Discovering little-known sides of Japan
When we talk about Japan we usually picture hectic or imperial megalopolises, samurai, kimonos and Shinto sanctuaries. Though these images do effectively define the character of the country, the Land of the Rising Sun also has plenty of other secrets to reveal besides. Here are some of them, shared notably by naturalist-guide and expedition leader Ryo Ijichi.
The village of Sakitsu: an iconic site of Christianity
Kumamoto Prefecture is home to the tiny fishing village of Sakitsu and its host of traditional Japanese wooden houses. One of the buildings in the centre of the village comes as a surprise to visitors: a church designed in a Western architectural style. For 300 years during the Edo period (1600–1868), the government in fact prohibited Christianity, the practice of which was punishable by torture. However, when the prohibition came to an end in the Meiji era, it turned out that the practice of the religion had survived in secret. Thus in 1937, a French Catholic priest, Père Halbout, rebuilt Sakitsu Church. “The priest lived here for the rest of his life and died in this village. His grave is right by the church. Today, more than 20% of the population here is Catholic, which is a lot for Japan,” explains Ryo Ijichi.
The islands of Okinawa: an archipelago surrounded by coral
White sandy beaches, crystal-clear waters… the Okinawa Islands are a haven of beauty with a tropical climate. In particular, they are an Eden for tropical fish and coral reefs! The richness of the seabed is basically due to the Kuroshio, a temperate current of very pure water that provides a perfect environment for corals and marine wildlife. In fact, of the 800 species of coral that exist in the world, more than half have been observed in the sea around Okinawa. The islands are also a sanctuary where turtles come to lay their eggs and hammerhead sharks, manta rays and whales can all be seen – a range of biodiversity that attracts scuba diving and snorkeling enthusiasts, with the waters around the islands of Miyako, Kerama and Ryukyu, in particular, especially popular in this respect.
The fishing village of Ine: more than 200 funaya (stilt houses)
In the middle of the Edo era, the inhabitants of the town of Ine had the ingenious idea of constructing wooden houses in a distinctive architectural style on a narrow strip of land squeezed between the sea and the local hills. Mounted on stilts, the resulting dwellings consist of a boat shed at water level with a workshop or living space above. There are 230 of these funaya lining the entire length of the bay. “Its traditional wooden houses are in a miraculous state of conservation. You feel like you’re travelling back in time a few centuries,” marvels Ryo Ijichi. “It really is astonishing.”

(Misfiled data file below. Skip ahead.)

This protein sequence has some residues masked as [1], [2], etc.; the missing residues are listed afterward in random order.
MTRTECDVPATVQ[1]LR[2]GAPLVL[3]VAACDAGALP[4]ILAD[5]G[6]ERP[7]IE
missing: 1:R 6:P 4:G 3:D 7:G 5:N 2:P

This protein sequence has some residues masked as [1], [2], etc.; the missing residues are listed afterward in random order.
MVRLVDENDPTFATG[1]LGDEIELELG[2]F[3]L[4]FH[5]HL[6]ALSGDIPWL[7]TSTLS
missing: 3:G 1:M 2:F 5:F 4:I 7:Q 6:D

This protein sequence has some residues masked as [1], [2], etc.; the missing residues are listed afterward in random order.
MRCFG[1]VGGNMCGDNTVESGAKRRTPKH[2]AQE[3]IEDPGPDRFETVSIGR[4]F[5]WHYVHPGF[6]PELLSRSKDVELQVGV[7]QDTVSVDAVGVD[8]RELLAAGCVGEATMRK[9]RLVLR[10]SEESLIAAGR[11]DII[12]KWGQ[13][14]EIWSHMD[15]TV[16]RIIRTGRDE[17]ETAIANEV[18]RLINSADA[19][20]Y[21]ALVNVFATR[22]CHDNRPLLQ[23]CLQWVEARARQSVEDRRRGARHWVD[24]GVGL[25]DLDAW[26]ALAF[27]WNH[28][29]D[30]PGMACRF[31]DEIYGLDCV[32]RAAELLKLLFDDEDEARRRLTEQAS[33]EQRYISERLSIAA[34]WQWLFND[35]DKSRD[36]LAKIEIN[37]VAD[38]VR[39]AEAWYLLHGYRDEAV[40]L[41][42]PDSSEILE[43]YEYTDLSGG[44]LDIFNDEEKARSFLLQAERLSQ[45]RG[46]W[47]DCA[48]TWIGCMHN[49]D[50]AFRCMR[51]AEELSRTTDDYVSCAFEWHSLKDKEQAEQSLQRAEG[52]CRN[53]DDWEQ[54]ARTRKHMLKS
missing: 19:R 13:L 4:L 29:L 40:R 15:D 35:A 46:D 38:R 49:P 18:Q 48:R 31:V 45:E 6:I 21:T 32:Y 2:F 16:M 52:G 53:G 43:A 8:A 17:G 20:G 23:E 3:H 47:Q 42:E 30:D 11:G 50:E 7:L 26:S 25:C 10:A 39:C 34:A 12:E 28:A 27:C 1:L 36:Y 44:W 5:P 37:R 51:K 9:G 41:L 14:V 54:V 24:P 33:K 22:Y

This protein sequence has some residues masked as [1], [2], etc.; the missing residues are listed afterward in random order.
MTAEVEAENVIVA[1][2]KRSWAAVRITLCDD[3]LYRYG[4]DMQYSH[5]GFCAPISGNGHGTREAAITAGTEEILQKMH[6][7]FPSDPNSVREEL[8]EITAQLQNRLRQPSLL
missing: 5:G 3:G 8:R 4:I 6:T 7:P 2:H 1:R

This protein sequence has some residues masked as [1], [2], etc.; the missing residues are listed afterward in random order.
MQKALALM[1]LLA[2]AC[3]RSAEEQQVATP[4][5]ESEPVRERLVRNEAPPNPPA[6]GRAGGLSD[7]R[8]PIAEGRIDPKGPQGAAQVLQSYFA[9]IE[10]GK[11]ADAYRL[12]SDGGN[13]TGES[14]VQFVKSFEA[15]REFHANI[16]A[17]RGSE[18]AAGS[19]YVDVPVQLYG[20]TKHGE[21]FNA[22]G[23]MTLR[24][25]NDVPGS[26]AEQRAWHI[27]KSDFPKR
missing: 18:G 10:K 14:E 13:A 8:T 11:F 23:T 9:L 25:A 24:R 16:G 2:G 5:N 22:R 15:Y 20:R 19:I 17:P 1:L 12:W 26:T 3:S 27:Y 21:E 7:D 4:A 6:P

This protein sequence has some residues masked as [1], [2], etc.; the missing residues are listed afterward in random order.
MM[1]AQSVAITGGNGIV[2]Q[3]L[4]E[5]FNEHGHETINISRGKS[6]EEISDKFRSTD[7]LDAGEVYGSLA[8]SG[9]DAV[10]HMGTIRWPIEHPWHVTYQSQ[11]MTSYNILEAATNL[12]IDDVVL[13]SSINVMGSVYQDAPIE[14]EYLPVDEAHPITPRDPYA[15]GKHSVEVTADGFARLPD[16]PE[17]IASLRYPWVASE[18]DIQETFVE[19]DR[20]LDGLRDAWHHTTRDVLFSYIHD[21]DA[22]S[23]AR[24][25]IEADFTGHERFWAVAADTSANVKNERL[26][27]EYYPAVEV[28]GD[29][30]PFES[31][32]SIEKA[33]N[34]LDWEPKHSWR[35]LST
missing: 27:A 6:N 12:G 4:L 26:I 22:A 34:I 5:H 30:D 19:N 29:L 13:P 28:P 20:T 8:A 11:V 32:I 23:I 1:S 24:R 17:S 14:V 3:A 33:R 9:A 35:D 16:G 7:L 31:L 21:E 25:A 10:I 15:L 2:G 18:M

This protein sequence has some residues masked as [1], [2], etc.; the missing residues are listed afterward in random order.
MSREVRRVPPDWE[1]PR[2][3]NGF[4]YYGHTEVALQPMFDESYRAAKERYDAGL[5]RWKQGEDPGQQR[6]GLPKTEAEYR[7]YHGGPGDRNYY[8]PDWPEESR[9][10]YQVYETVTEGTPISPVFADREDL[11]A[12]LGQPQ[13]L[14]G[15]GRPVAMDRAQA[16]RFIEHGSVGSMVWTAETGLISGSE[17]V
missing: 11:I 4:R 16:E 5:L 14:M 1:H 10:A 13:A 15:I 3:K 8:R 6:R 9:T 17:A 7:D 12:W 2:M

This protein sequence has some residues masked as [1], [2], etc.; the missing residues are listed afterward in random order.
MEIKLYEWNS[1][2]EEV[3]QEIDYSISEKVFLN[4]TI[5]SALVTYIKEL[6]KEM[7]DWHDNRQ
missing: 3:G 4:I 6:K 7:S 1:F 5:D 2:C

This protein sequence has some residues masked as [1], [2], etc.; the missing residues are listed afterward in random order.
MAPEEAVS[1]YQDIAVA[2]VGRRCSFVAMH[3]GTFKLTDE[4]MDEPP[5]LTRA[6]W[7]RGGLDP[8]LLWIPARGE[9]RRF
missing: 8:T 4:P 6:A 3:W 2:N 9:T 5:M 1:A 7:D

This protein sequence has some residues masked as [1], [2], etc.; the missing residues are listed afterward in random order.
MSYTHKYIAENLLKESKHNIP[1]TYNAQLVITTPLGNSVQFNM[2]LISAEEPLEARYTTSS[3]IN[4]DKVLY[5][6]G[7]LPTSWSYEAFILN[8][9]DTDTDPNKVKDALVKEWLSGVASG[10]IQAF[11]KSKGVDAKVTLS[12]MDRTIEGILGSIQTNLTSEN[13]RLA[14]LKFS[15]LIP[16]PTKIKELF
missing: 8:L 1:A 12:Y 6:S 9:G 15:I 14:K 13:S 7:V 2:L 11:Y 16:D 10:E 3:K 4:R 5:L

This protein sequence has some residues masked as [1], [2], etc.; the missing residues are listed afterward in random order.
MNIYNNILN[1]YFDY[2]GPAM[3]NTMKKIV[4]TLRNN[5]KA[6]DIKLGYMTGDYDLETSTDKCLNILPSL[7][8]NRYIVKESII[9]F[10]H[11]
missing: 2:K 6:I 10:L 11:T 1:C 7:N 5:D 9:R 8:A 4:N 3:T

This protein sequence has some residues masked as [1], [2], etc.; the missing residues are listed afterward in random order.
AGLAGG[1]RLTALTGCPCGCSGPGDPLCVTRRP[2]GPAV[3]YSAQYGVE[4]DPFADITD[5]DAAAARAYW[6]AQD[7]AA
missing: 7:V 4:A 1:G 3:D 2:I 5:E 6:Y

The island of Yakushima: a primeval forest and the oldest cedars in Japan
The first site in Japan to be inscribed as UNESCO World Heritage, the island of Yakushima is home to a large number of yakusugi, or very old cedars, some of which are over one thousand years old. In the island’s centre, in fact, is a specimen named Jomon Sugi, which is around 7,000 years old and thought to be Japan’s oldest and largest cedar. Yakushima also serves as a source of inspiration for Japanese legends and works of fiction, the forest scenery depicted in the Studio Ghibli film “Princess Mononoke” being one such example of this.
The dunes of Tottori: a sandy desert by the sea
Located on the coast of the Sea of Japan, the Tottori desert, a band of sand two kilometres wide and sixteen kilometres long, is simply astonishing. A national treasure, this collection of dunes takes on very different appearances at different times of the year, even becoming covered with snow in winter: a completely surrealist sight! More can be learned about this geological formation by visiting the Sand Museum, where there are also huge sculptures (simply amazing!) made from sand and unlike anything else in the world to admire. Additionally, activities such as paragliding, sandboarding and horse or camel riding are also available.
Ryo Ijichi’s favourite
“The Seto route is the oldest maritime trade route in Japan. Right up until the end of the 19th century, all merchants sailing from Japan or abroad would use this route to get to the capital. There are therefore many temples and sanctuaries that served as places of worship to see and admire here and there, and visiting these today constitutes an astonishing trip back in time. The island of Miyajima, for example, is famous for its 12th-century Shinto sanctuary and its 16-metre-high torii, which appears to float on the water at high tide.“
Courtesy Ponant Magazine
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Donna Salerno Travel